If you visited a cultural site or heritage institution in five years time, what do you hope that experience would be like?

Welcoming. Vibrant. Stimulating thinking and doing things differently. And diverse, like people are. A Danish museum director said that if cultural institutions want to be an integral part of society, the one thing not to do is make people feel lonely or estranged. The worst thing we can do is to make people feel stupid; that when they leave our site, they feel like a lesser person than when they arrived. That ought to be a no-brainer, but it’s really an area where we can, and have to, improve. We need everybody’s creativity in order to solve the problems we’re facing today, and it’s obvious to me that our public cultural institutions should be a convener. 

How do you think that digital can support this vision? 

Digital is participatory by design. It is accessible to almost two thirds of the world’s population. Combine those two factors, and digital holds enormous potential to let more and more diverse people take part in the conversations, negotiations and actions that shape how we live together and treat the planet – that most fundamental Commons of ours. 

You’ve previously written about the social impact of using art to increase civic participation of young people; how do you think digital heritage can support the development of enriching and inclusive social experiences?

I find the interplay between two terms closely connected to the Bauhaus legacy quite productive when trying to answer that: the English verb ‘building’ and the German noun ‘Bildung’ – something I’ve reflected on in more depth before. Bildung is impossible to translate entirely as it converges into one word the joint meaning of education, formation, and culture. With digital access to cultural heritage as raw materials for creativity and innovation, Bildung becomes closely connected to building. Creating an understanding of the world and your own place in it becomes a product of active processing, adapting, rebuilding and repurposing. 

That’s what we try to support whenever we facilitate people in using our digitised collection. As our impact studies show, this approach potentially helps them find ways to understand and express difficult concepts, while working creatively and intuitively creates an open space to reflect on their emotional response to difficult concepts on a deeper level. If we can bring those kinds of impacts to the problem space of the New European Bauhaus that’s potentially very powerful.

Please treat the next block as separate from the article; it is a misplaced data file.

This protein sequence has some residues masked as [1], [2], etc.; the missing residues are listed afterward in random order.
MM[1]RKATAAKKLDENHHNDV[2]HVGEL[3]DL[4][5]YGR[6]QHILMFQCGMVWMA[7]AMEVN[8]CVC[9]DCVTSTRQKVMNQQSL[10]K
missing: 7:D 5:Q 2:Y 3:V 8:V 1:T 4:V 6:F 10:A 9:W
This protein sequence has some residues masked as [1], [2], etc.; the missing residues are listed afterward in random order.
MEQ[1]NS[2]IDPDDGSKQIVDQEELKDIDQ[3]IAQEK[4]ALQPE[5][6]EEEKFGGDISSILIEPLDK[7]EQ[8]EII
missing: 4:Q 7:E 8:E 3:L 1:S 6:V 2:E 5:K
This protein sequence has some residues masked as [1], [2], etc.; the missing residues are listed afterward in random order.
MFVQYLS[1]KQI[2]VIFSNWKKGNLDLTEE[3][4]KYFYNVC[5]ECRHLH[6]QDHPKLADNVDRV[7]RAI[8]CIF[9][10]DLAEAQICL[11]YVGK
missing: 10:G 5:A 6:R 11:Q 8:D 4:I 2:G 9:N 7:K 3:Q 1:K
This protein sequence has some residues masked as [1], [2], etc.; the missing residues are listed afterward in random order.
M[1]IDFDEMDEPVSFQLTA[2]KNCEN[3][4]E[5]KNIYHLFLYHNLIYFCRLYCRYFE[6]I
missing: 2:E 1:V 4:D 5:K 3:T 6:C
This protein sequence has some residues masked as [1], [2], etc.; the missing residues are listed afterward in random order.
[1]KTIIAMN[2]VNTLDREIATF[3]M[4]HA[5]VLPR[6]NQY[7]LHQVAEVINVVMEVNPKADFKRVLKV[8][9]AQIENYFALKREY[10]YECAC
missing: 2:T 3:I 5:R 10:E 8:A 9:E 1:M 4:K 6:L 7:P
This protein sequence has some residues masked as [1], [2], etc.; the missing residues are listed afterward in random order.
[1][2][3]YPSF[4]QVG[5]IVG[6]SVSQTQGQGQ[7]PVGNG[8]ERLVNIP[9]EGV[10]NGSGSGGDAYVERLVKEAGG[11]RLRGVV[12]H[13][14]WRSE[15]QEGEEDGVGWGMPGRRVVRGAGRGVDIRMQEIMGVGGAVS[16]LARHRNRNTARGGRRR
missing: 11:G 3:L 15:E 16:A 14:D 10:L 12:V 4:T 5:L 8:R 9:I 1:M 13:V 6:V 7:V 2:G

A creative workshop
Title: From a creative workshop with SMK open art at Young People’s Democracy Festival in Copenhagen
Creator: Merete Sanderhoff
Date: 2018
Institution: SMK
CC BY-SA
A creative workshop

New European Bauhaus encourages interdisciplinarity – Commissioner Mariya Gabriel has described it as ‘a bridge between the world of art and culture on one side and the world of science and technology on the other’. How can the cultural heritage sector work with other sectors to make a contribution to the initiative?

One important way is by being a convener. Cultural heritage institutions, and Europeana as our shared network hub, are ideally positioned to be places, physical as well as virtual, where citizens and experts can meet in an inclusive environment to discuss how to tackle today’s local and global challenges. As Peter Kaufman of MIT Open Learning reminds us in The New Enlightenment and the Fight to Free Knowledge, we have a strong tradition of being platforms of enlightenment and democratic citizenship. We hold trustworthy sources and knowledge that people can rely on when taking part in debates and sensemaking in an overwhelming reality. We can use that to build a Bauhaus for change.